Time-resolved correlation coefficients for the top-100 most dynamic connections are shown in Fig. 2*A* for two representative individuals and a VAR null data set. It can be seen that fluctuations in the time-resolved correlation coefficients are synchronized across the brain, occurring at distinct moments in time, where multiple connections transition en masse between different correlation levels. This is in contrast to the simplest null hypothesis where transitions between correlation levels occur independently among connections.

To test this null hypothesis, the total number of connections (from the top-100 most dynamic connections) that transitioned at each time point was enumerated. This yielded a time series of counts for each individual ranging between 0 and 100, which we referred to as the “transition count.” A connection underwent a “transition” at times when its series of time-resolved correlation coefficients crossed their median value. The median correlation value was used here to represent the crossing point between two correlation levels. Using this simple two-state characterization, we tested the null hypothesis of uniformly distributed transitions across time. Null data sets were generated by randomly redistributing groups of related transition events in time, thus preserving synchrony owing to inherent properties of correlation networks (38), but randomizing synchrony resulting from specific aspects of dynamic connectivity (*SI Appendix*). The null hypothesis was rejected within each individual because at least one time point was always found where the transition count exceeded the minimum cutoff, satisfying a FWER of 0.01. Transition counts (blue lines) and the 0.01 FWER cutoff value (horizontal red lines) are provided in Fig. 2*B* for the same two individuals. The null hypothesis can be rejected at time points where the transition count exceeds the cutoff value. This result verifies that nonstationary fluctuations are synchronized across functional brain networks in such a way that multiple connections transition en masse at distinct moments in time between different correlation levels. Finally, we tested for power law scaling in the distribution of transition counts to establish a possible correspondence with the neuronal avalanche phenomenon (39). However, exponentials and stretched exponentials (40) provided better fits than a power law.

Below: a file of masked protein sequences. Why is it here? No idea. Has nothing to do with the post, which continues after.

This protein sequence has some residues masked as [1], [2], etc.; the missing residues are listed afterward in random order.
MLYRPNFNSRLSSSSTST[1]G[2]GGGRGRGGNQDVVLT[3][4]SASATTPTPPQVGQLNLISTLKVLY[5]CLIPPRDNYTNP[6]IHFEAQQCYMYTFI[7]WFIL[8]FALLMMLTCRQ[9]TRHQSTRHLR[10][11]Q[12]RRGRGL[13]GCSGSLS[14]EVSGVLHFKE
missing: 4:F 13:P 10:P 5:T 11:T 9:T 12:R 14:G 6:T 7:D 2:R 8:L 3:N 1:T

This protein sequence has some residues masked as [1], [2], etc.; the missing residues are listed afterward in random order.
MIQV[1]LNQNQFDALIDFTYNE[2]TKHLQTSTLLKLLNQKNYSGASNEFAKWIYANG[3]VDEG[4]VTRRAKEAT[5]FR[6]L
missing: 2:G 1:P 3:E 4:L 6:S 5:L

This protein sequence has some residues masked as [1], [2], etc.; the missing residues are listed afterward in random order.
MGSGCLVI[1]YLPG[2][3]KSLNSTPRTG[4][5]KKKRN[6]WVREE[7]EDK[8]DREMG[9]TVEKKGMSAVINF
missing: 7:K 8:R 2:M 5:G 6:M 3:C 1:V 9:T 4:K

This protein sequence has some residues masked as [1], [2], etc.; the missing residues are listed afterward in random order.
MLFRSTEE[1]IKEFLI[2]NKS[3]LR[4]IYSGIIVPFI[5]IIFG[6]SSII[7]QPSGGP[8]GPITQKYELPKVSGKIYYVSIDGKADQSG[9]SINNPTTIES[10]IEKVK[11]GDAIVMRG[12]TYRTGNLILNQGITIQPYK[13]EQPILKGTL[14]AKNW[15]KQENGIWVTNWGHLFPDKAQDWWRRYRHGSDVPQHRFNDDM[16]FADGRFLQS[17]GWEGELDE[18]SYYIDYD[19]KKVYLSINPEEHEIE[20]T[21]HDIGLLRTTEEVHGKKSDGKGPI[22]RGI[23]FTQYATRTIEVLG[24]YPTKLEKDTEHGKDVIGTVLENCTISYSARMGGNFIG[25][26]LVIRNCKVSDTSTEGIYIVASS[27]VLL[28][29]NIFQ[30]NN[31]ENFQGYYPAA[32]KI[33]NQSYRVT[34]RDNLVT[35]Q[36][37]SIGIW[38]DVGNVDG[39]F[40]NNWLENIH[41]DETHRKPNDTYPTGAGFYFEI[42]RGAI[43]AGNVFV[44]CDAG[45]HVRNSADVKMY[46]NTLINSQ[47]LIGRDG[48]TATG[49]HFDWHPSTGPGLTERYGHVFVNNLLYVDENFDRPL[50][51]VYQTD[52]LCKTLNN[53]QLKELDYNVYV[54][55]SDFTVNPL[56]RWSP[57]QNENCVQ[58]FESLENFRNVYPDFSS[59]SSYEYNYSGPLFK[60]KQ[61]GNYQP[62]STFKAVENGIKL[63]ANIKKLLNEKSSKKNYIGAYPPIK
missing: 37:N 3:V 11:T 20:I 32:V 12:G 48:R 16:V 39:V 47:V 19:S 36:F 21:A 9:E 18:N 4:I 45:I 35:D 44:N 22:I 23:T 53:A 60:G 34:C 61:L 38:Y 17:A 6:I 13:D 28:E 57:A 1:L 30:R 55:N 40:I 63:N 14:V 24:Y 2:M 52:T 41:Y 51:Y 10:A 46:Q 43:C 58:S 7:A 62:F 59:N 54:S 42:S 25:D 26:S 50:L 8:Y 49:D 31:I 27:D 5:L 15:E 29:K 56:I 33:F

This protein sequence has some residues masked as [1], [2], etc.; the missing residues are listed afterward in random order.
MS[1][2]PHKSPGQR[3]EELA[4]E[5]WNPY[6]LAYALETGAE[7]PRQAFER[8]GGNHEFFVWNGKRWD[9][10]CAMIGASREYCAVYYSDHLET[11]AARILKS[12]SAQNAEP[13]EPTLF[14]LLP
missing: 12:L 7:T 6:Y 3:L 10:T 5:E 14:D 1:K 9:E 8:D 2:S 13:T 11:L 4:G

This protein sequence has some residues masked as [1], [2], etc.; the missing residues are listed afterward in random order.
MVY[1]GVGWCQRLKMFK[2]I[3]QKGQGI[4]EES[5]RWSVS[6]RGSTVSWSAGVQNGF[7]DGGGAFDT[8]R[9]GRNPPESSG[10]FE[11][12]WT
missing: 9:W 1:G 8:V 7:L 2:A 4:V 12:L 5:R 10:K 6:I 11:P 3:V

The results displayed in Figs. 1 and 2 were replicated using two different parcellation atlases: Craddock-200 (41) and random-90 (42). Random-90 comprises parcels that are equal in volume. The null hypothesis of uniformly distributed transitions was also rejected when using the top-500 or top-1,000 most dynamic connections.

To further verify this effect, a principal component analysis was performed on the top-100 most dynamic connections to identify any prevailing temporal patterns. For each individual, at least one principal component explaining at least 20% of the variance was present. In comparison, the probability of a principal component explaining at least 20% of the variance in the VAR null data was not significant for all individuals (*P* < 0.01).

### Dynamics of Efficiency.

We next performed a time-resolved analysis of network efficiency to test whether the dynamic fluctuations that we identified at the pairwise level extend to a complex network property.

Time-resolved connectivity estimates were thresholded to yield a continuous series of weighted networks, each with a fixed connection density of 20%. Regional efficiencies (43) were calculated for these weighted networks, resulting in a time series of efficiency values for each region (*SI Appendix*). These time-resolved regional efficiencies are shown in Fig. 3*A* for two representative individuals and a VAR null data set. It can be observed that several regions show globally coordinated transitions between low- and high-efficiency states, whereas others show less pronounced fluctuations. No such patterns were observed in the null data. To quantify this observation, the variance in regional efficiency over time was computed in the actual data and in the VAR null data. It was found that the largest variance in efficiency across all 250 null data sets never exceeded the smallest variance in the actual data (*SI Appendix*, Fig. S2), confirming that all regions displayed fluctuations in efficiency that were more variable than the stationary null data. This effect was replicated using several alternative connection densities (*SI Appendix*, Fig. S3) and also observed at the level of global efficiencies (*SI Appendix*, Fig. S4). It can also be observed that transitions from low-to-high efficiencies are sudden, whereas high-to-low transitions are gradual. To quantify this observation, the skewness in the forward difference of time-resolved efficiency was computed in the actual data and in the VAR null data. Forward differences were significantly positively skewed for all individuals (*P* < 0.01; skewness range: 0.17–1.3; *SI Appendix*, Fig. S5).